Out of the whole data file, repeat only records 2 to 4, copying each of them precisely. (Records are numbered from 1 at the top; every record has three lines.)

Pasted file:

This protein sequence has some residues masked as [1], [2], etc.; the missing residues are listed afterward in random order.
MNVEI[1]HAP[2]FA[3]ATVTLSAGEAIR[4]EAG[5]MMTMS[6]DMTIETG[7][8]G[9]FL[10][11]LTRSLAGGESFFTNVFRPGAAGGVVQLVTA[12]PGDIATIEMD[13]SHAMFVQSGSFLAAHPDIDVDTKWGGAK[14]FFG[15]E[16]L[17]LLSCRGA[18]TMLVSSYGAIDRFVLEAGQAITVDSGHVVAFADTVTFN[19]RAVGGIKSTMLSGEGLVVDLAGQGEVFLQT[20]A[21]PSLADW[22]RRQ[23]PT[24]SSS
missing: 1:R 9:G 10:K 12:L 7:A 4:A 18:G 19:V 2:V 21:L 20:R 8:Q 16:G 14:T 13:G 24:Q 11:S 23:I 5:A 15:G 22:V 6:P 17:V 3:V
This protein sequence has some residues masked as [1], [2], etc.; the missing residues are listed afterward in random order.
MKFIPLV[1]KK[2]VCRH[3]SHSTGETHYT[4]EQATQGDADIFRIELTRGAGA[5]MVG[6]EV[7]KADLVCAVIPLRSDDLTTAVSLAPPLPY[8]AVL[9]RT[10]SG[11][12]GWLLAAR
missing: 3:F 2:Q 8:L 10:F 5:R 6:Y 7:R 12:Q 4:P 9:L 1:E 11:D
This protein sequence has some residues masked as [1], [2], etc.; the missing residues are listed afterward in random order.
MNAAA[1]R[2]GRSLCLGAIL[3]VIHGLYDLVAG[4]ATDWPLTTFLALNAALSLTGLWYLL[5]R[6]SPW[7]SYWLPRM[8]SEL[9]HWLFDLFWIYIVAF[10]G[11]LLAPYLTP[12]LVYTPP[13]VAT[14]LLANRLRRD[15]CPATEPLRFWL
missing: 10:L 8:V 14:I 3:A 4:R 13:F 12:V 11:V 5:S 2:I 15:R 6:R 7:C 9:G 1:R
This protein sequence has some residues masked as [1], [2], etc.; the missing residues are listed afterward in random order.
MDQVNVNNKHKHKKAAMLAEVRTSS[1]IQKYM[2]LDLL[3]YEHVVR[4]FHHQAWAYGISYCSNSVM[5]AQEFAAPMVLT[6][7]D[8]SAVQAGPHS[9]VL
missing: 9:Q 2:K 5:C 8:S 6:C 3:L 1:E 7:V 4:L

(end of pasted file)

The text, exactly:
This protein sequence has some residues masked as [1], [2], etc.; the missing residues are listed afterward in random order.
MKFIPLV[1]KK[2]VCRH[3]SHSTGETHYT[4]EQATQGDADIFRIELTRGAGA[5]MVG[6]EV[7]KADLVCAVIPLRSDDLTTAVSLAPPLPY[8]AVL[9]RT[10]SG[11][12]GWLLAAR
missing: 3:F 2:Q 8:L 10:F 5:R 6:Y 7:R 12:Q 4:P 9:L 1:E 11:D
This protein sequence has some residues masked as [1], [2], etc.; the missing residues are listed afterward in random order.
MNAAA[1]R[2]GRSLCLGAIL[3]VIHGLYDLVAG[4]ATDWPLTTFLALNAALSLTGLWYLL[5]R[6]SPW[7]SYWLPRM[8]SEL[9]HWLFDLFWIYIVAF[10]G[11]LLAPYLTP[12]LVYTPP[13]VAT[14]LLANRLRRD[15]CPATEPLRFWL
missing: 10:L 8:V 14:I 3:A 4:R 13:F 12:V 11:V 5:S 2:I 15:R 6:R 7:C 9:G 1:R
This protein sequence has some residues masked as [1], [2], etc.; the missing residues are listed afterward in random order.
MDQVNVNNKHKHKKAAMLAEVRTSS[1]IQKYM[2]LDLL[3]YEHVVR[4]FHHQAWAYGISYCSNSVM[5]AQEFAAPMVLT[6][7]D[8]SAVQAGPHS[9]VL
missing: 9:Q 2:K 5:C 8:S 6:C 3:L 1:E 7:V 4:L